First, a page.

Wednesday, December 17, 2014
Margot sent over a picture of this drawing, which is Gina Maria's tribute to the huge buckeye tree with the marvelous swing that, until just recently, was the backdrop to Randy's garden at the Celo Inn (click this picture so you can see it bigger). Alas, the tree and its swing had to come down.
Randy said, "Imagine your favorite pair of shoes...eventually your feet grow to the point that it hurts to wear them. With sadness you retire that pair and get another that, hopefully, you love as much. In the case of the tree, it had simply outgrown the space that was available for it. Roots from the tree filled every garden bed, even the greenhouse -- it was a very happy tree with all that fertile soil to feed in."
Nancy said, "The roots and shade were eating the garden. The trunk and limbs were listing toward the power line. The leaves provided a lifetime of mulch. When it bloomed each May, the bee symphony was a spectator (or what’s the audio version of that word?) event. In this world of change, it’s a small thing to grieve, but I will."
Wednesday, December 10, 2014
Rime ice is that white stuff that even from a distance doesn't really look like snow and is often covering the top of the blacks on cold mornings when it hasn't snowed. This is what it looks like up close. It's worth clicking this one to see it a little bigger.
According to the Encyclopedia Brittanica, rime ice is, "a white, opaque, granular deposit of ice crystals formed on objects that are at a temperature below the freezing point. Rime occurs when supercooled water droplets (at a temperature lower than 0° C [32° F]) in fog come in contact with a surface that is also at a temperature below freezing; the droplets are so small that they freeze almost immediately upon contact with the object. Rime is common on windward upper slopes of mountains that are enveloped by supercooled clouds. Rime is composed of small ice particles with air pockets between them; this structure causes its typical white appearance and granular structure"
Sunday, November 16, 2014
Wednesday, November 12, 2014
So I've been driving up to Clingman's Peak, near Mt. Mitchell, every Tuesday morning to collect rainfall data and rainwater samples that I send off to the University of Illinois for a long-term study of the contents of rainwater. This is a job I took over from Miles. Right next to the rain gauge station is a chain link fence. On the other side are some buildings and four tall towers with lots of broadcasting gizmos on them. I think one of these is the WNCW tower. I've been told that some of the others have to do with various emergency service radio networks. None of them look like cell towers.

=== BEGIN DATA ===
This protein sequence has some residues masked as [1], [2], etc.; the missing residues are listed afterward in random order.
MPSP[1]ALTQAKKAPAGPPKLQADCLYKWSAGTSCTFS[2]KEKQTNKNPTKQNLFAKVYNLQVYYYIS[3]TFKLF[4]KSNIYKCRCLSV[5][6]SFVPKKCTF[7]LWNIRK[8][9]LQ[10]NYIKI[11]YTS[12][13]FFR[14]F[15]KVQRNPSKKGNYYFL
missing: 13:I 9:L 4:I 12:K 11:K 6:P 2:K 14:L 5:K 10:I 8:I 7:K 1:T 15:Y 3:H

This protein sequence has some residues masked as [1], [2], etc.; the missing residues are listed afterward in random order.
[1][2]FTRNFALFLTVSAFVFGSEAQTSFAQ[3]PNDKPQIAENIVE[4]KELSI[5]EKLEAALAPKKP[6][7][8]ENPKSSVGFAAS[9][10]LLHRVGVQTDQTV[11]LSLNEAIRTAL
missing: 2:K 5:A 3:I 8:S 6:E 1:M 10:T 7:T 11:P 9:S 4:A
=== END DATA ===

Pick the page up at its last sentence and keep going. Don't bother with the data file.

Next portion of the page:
This week Nancy went with me and when we got there, the gate was mysteriously open. There was no sign of anyone, so we did a little exploring. It's a spectacular spot with rock outcroppings and breathtaking views, along with a bunch of electric transformers, a huge propane-powered generator, the towers, and all these horizontal structures that carry cables from the towers to the mysterious building (it's larger than my house).
There were also some surveillance cameras, so I expect we're now in some homeland security archive now. Fortunately, Nancy looked great in her green woolen cape.
Sunday, November 9, 2014
Once again, Halloween night was lots of fun at the Seven Mile Ridge Road Bridge. Philip and Beca Mitchell hosted two nights of pumpkin carving at his house and then placed dozens of jack 'o lanterns on the bridge. Scott Westall showed up with this illuminated, carved wooden sign.
Here's some carving action.
Here are a few pumpkins.
The amazing jellyfish o' lantern.
Is this the Monopoly guy?
Mmm, tres moderne.
And this triple-pumpkin panorama is Scott Westall's 2014 masterpiece.
Check out the shading on the mountains. I'm not sure how he does this.
Sunday, October 26, 2014
Saturday, October 25, 2014
Friday, October 10, 2014
|A YouTube screen shot with a rather large number.|
Just in case there's anyone left who doesn't know about this, I thought I'd go ahead and report.
In 2012, Jeff and a bunch of our friends and neighbors spent an afternoon assembling a giant version of what is normally a tabletop demonstration called a pendulum wave. You can read our previous posts about this project here and here including a video of the pendulum wave in its original location in the soccer field. After a few weeks, Jeff took the structure down and reassembled it at his house, greatly improving the release mechanism and adding little chimes and strikers so it acquired a musical component.
Late in August of this year, a group of kids from Camp Celo came over to Jeff and Margot's house on a Sunday morning to watch the pendulums. One of the adults who came along was Maria Ikenberry, and she made a nice video of the action. She posted the video on her Facebook page where it has now gotten 315,800 shares. She also posted it on YouTube and from there it was picked up by a website called This is Colossal,. Then it was on Huffington Post and a bunch of other widely read websites. As of this evening it has gotten 1,071,616 views on YouTube.